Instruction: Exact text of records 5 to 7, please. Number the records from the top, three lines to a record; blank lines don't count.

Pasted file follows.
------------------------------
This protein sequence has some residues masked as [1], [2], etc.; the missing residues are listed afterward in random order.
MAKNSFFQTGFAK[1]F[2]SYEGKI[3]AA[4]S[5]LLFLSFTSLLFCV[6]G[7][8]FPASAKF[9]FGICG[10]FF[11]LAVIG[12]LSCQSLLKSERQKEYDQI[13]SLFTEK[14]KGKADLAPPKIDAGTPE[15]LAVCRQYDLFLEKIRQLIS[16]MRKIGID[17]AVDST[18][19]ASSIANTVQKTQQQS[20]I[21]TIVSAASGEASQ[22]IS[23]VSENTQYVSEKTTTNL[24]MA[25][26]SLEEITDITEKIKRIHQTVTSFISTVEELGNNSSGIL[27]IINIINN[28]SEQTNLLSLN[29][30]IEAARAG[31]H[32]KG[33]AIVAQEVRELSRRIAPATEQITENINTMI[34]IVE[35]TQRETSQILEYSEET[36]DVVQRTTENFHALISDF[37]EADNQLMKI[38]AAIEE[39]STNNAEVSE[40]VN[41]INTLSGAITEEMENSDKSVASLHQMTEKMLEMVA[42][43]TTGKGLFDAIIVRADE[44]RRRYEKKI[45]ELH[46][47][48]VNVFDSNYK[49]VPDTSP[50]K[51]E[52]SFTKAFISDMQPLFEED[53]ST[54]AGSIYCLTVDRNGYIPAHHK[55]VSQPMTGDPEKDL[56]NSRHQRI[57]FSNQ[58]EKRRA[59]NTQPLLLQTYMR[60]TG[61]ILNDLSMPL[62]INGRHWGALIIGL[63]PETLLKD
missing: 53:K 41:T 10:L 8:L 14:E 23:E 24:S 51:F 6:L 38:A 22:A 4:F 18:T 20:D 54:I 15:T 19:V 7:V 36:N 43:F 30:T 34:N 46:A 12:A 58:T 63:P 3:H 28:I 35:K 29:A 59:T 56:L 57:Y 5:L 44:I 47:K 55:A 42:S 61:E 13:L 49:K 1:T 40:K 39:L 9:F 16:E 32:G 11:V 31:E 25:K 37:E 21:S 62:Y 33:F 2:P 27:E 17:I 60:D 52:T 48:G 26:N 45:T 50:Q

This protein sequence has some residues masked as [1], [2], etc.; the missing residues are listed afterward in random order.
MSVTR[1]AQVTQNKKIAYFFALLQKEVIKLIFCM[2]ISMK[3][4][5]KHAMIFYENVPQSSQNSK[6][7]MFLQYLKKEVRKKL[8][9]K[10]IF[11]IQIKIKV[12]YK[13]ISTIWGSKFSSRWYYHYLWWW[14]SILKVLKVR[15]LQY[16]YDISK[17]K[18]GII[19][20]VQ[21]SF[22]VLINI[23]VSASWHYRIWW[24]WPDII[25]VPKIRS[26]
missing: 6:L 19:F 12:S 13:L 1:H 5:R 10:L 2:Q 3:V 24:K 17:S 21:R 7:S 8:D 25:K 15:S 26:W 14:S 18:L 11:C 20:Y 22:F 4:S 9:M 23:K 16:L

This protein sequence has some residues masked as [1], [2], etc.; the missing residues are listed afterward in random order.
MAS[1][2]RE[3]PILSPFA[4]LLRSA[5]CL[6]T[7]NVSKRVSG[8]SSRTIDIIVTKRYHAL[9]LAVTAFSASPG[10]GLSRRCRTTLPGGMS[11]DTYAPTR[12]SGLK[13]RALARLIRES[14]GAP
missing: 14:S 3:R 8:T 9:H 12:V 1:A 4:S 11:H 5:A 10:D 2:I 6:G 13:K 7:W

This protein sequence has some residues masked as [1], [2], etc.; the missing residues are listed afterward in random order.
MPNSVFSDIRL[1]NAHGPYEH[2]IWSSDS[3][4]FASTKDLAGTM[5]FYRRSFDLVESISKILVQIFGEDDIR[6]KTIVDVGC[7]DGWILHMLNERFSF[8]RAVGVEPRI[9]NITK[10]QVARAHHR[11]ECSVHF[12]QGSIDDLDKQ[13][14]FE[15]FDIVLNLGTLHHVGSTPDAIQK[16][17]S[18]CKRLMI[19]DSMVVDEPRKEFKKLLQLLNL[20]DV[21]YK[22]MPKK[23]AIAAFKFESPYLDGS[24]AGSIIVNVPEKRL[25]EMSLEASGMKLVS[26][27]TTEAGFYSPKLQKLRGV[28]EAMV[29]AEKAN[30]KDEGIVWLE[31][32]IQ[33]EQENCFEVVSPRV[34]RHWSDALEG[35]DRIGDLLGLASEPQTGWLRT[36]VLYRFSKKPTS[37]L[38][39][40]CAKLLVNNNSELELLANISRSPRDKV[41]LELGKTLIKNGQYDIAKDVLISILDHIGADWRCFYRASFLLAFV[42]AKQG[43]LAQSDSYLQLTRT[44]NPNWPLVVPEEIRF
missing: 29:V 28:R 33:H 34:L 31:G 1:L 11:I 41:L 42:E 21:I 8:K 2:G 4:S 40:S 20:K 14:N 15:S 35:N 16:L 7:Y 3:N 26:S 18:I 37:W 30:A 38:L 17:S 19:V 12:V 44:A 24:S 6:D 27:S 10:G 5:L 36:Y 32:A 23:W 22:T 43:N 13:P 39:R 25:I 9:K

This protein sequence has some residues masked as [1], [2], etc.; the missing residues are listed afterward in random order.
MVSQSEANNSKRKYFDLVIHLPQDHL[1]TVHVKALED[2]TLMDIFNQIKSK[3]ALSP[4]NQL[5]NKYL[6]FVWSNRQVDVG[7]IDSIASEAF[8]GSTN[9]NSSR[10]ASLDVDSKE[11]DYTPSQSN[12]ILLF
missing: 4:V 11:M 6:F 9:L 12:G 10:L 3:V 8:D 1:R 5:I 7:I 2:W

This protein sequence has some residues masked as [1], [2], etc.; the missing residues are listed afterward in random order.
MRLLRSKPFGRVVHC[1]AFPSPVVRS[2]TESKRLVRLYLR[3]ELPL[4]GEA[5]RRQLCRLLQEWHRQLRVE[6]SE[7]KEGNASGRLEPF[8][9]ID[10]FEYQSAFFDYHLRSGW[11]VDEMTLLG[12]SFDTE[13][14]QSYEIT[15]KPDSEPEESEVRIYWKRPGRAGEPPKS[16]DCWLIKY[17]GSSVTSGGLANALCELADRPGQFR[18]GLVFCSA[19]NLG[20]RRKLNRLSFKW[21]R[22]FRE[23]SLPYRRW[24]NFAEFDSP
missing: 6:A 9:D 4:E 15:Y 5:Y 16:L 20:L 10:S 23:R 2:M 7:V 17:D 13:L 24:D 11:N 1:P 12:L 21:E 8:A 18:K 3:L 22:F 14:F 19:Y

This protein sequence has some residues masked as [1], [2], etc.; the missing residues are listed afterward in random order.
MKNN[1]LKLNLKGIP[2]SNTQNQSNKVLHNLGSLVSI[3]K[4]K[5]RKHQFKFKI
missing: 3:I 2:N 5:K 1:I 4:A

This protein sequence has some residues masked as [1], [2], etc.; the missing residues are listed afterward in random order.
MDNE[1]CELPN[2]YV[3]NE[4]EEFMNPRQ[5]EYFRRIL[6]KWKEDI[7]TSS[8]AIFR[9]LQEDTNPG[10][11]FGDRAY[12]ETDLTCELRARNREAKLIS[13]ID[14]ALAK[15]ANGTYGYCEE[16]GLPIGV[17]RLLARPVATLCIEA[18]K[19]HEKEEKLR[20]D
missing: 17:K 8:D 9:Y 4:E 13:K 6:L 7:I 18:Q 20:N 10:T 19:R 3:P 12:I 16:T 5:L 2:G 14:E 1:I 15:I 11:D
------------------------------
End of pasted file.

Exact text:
This protein sequence has some residues masked as [1], [2], etc.; the missing residues are listed afterward in random order.
MVSQSEANNSKRKYFDLVIHLPQDHL[1]TVHVKALED[2]TLMDIFNQIKSK[3]ALSP[4]NQL[5]NKYL[6]FVWSNRQVDVG[7]IDSIASEAF[8]GSTN[9]NSSR[10]ASLDVDSKE[11]DYTPSQSN[12]ILLF
missing: 4:V 11:M 6:F 9:L 12:G 10:L 3:V 8:D 1:R 5:I 7:I 2:W

This protein sequence has some residues masked as [1], [2], etc.; the missing residues are listed afterward in random order.
MRLLRSKPFGRVVHC[1]AFPSPVVRS[2]TESKRLVRLYLR[3]ELPL[4]GEA[5]RRQLCRLLQEWHRQLRVE[6]SE[7]KEGNASGRLEPF[8][9]ID[10]FEYQSAFFDYHLRSGW[11]VDEMTLLG[12]SFDTE[13][14]QSYEIT[15]KPDSEPEESEVRIYWKRPGRAGEPPKS[16]DCWLIKY[17]GSSVTSGGLANALCELADRPGQFR[18]GLVFCSA[19]NLG[20]RRKLNRLSFKW[21]R[22]FRE[23]SLPYRRW[24]NFAEFDSP
missing: 6:A 9:D 4:E 15:Y 5:Y 16:L 20:L 10:S 23:R 2:M 7:V 17:D 13:L 24:D 11:N 1:P 12:L 21:E 8:A 18:K 3:L 22:F 14:F 19:Y

This protein sequence has some residues masked as [1], [2], etc.; the missing residues are listed afterward in random order.
MKNN[1]LKLNLKGIP[2]SNTQNQSNKVLHNLGSLVSI[3]K[4]K[5]RKHQFKFKI
missing: 3:I 2:N 5:K 1:I 4:A